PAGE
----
Project description:Metacaspases (MCs) are cysteine proteases that are important for programmed cell death (PCD) in plants. In this study, we identified 89 MC genes in the genomes of four Gossypium species (Gossypium raimondii, Gossypium barbadense, Gossypium hirsutum, and Gossypium arboreum), and classified them as type-I or type-II genes. All of the type-I and type-II MC genes contain a sequence encoding the peptidase C14 domain. During developmentally regulated PCD, type-II MC genes may play an important role related to fiber elongation, while type-I genes may affect the thickening of the secondary wall. Additionally, 13 genes were observed to be differentially expressed between two cotton lines with differing fiber strengths, and four genes (GhMC02, GhMC04, GhMC07, and GhMC08) were predominantly expressed in cotton fibers at 5-30 days post-anthesis (DPA). During environmentally induced PCD, the expression levels of four genes were affected in the root, stem, and leaf tissues within 6 h of an abiotic stress treatment. In general, the MC gene family affects the development of cotton fibers, including fiber elongation and fiber thickening while four prominent fiber- expressed genes were identified. The effects of the abiotic stress and hormone treatments imply that the cotton MC gene family may be important for fiber development. The data presented herein may form the foundation for future investigations of the MC gene family in Gossypium species.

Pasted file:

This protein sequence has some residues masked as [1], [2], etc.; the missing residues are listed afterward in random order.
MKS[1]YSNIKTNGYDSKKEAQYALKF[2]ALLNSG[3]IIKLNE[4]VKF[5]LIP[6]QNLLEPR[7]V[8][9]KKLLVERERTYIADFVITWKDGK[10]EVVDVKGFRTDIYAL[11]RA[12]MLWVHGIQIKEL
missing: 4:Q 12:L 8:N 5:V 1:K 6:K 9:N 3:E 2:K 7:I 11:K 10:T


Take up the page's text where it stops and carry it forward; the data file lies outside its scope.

Project description:The protein kinase (PK, kinome) family is one of the largest families in plants and regulates almost all aspects of plant processes, including plant development and stress responses. Despite their important functions, comprehensive functional classification, evolutionary analysis and expression patterns of the cotton PK gene family has yet to be performed on PK genes. In this study, we identified the cotton kinomes in the Gossypium raimondii, Gossypium arboretum, Gossypium hirsutum and Gossypium barbadense genomes and classified them into 7 groups and 122-24 subfamilies using software HMMER v3.0 scanning and neighbor-joining (NJ) phylogenetic analysis. Some conserved exon-intron structures were identified not only in cotton species but also in primitive plants, ferns and moss, suggesting the significant function and ancient origination of these PK genes. Collinearity analysis revealed that 16.6 million years ago (Mya) cotton-specific whole genome duplication (WGD) events may have played a partial role in the expansion of the cotton kinomes, whereas tandem duplication (TD) events mainly contributed to the expansion of the cotton RLK group. Synteny analysis revealed that tetraploidization of G. hirsutum and G. barbadense contributed to the expansion of G. hirsutum and G. barbadense PKs. Global expression analysis of cotton PKs revealed stress-specific and fiber development-related expression patterns, suggesting that many cotton PKs might be involved in the regulation of the stress response and fiber development processes. This study provides foundational information for further studies on the evolution and molecular function of cotton PKs.